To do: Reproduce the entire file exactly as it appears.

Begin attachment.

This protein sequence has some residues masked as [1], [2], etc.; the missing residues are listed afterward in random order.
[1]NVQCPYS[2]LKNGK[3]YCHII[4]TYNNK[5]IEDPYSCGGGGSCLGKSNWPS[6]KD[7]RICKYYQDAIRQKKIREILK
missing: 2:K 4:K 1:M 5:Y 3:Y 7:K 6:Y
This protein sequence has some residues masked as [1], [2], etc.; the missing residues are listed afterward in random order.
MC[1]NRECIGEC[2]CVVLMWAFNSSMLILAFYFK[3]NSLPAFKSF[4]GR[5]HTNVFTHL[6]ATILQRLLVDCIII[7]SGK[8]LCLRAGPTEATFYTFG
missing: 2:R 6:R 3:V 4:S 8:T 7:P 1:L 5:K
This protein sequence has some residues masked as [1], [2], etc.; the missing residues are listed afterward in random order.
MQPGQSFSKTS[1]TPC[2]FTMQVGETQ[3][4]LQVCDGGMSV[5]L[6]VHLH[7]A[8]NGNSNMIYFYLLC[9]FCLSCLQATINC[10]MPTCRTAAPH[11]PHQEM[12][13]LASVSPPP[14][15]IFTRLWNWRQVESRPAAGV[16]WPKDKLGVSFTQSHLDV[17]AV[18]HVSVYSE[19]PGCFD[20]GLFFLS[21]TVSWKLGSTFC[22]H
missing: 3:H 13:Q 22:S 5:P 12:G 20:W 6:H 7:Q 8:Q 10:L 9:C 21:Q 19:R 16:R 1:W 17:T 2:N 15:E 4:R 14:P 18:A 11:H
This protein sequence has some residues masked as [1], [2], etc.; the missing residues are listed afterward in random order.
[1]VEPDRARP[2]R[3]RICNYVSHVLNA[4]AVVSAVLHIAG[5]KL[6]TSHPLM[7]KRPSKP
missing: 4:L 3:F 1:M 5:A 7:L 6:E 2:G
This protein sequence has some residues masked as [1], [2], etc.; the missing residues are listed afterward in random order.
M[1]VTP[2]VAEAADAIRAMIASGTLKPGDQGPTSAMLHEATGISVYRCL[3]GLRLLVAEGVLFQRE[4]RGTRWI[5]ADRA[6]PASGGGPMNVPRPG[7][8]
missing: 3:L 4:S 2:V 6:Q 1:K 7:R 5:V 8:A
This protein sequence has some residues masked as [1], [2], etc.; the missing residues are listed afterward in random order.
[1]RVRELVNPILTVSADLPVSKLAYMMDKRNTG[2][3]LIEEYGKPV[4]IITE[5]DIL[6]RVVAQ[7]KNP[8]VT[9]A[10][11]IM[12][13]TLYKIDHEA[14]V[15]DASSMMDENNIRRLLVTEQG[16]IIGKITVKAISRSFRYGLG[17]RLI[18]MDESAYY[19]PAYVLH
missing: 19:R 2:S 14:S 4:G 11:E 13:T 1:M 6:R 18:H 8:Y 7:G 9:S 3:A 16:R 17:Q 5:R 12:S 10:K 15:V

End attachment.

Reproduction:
This protein sequence has some residues masked as [1], [2], etc.; the missing residues are listed afterward in random order.
[1]NVQCPYS[2]LKNGK[3]YCHII[4]TYNNK[5]IEDPYSCGGGGSCLGKSNWPS[6]KD[7]RICKYYQDAIRQKKIREILK
missing: 2:K 4:K 1:M 5:Y 3:Y 7:K 6:Y
This protein sequence has some residues masked as [1], [2], etc.; the missing residues are listed afterward in random order.
MC[1]NRECIGEC[2]CVVLMWAFNSSMLILAFYFK[3]NSLPAFKSF[4]GR[5]HTNVFTHL[6]ATILQRLLVDCIII[7]SGK[8]LCLRAGPTEATFYTFG
missing: 2:R 6:R 3:V 4:S 8:T 7:P 1:L 5:K
This protein sequence has some residues masked as [1], [2], etc.; the missing residues are listed afterward in random order.
MQPGQSFSKTS[1]TPC[2]FTMQVGETQ[3][4]LQVCDGGMSV[5]L[6]VHLH[7]A[8]NGNSNMIYFYLLC[9]FCLSCLQATINC[10]MPTCRTAAPH[11]PHQEM[12][13]LASVSPPP[14][15]IFTRLWNWRQVESRPAAGV[16]WPKDKLGVSFTQSHLDV[17]AV[18]HVSVYSE[19]PGCFD[20]GLFFLS[21]TVSWKLGSTFC[22]H
missing: 3:H 13:Q 22:S 5:P 12:G 20:W 6:H 7:Q 8:Q 10:L 9:C 21:Q 19:R 16:R 1:W 17:T 2:N 15:E 4:R 14:P 18:A 11:H
This protein sequence has some residues masked as [1], [2], etc.; the missing residues are listed afterward in random order.
[1]VEPDRARP[2]R[3]RICNYVSHVLNA[4]AVVSAVLHIAG[5]KL[6]TSHPLM[7]KRPSKP
missing: 4:L 3:F 1:M 5:A 7:L 6:E 2:G
This protein sequence has some residues masked as [1], [2], etc.; the missing residues are listed afterward in random order.
M[1]VTP[2]VAEAADAIRAMIASGTLKPGDQGPTSAMLHEATGISVYRCL[3]GLRLLVAEGVLFQRE[4]RGTRWI[5]ADRA[6]PASGGGPMNVPRPG[7][8]
missing: 3:L 4:S 2:V 6:Q 1:K 7:R 5:V 8:A
This protein sequence has some residues masked as [1], [2], etc.; the missing residues are listed afterward in random order.
[1]RVRELVNPILTVSADLPVSKLAYMMDKRNTG[2][3]LIEEYGKPV[4]IITE[5]DIL[6]RVVAQ[7]KNP[8]VT[9]A[10][11]IM[12][13]TLYKIDHEA[14]V[15]DASSMMDENNIRRLLVTEQG[16]IIGKITVKAISRSFRYGLG[17]RLI[18]MDESAYY[19]PAYVLH
missing: 19:R 2:S 14:S 4:G 11:E 13:T 1:M 6:R 18:H 8:Y 7:G 9:S 3:A 16:R 17:Q 5:R 12:S 10:K 15:V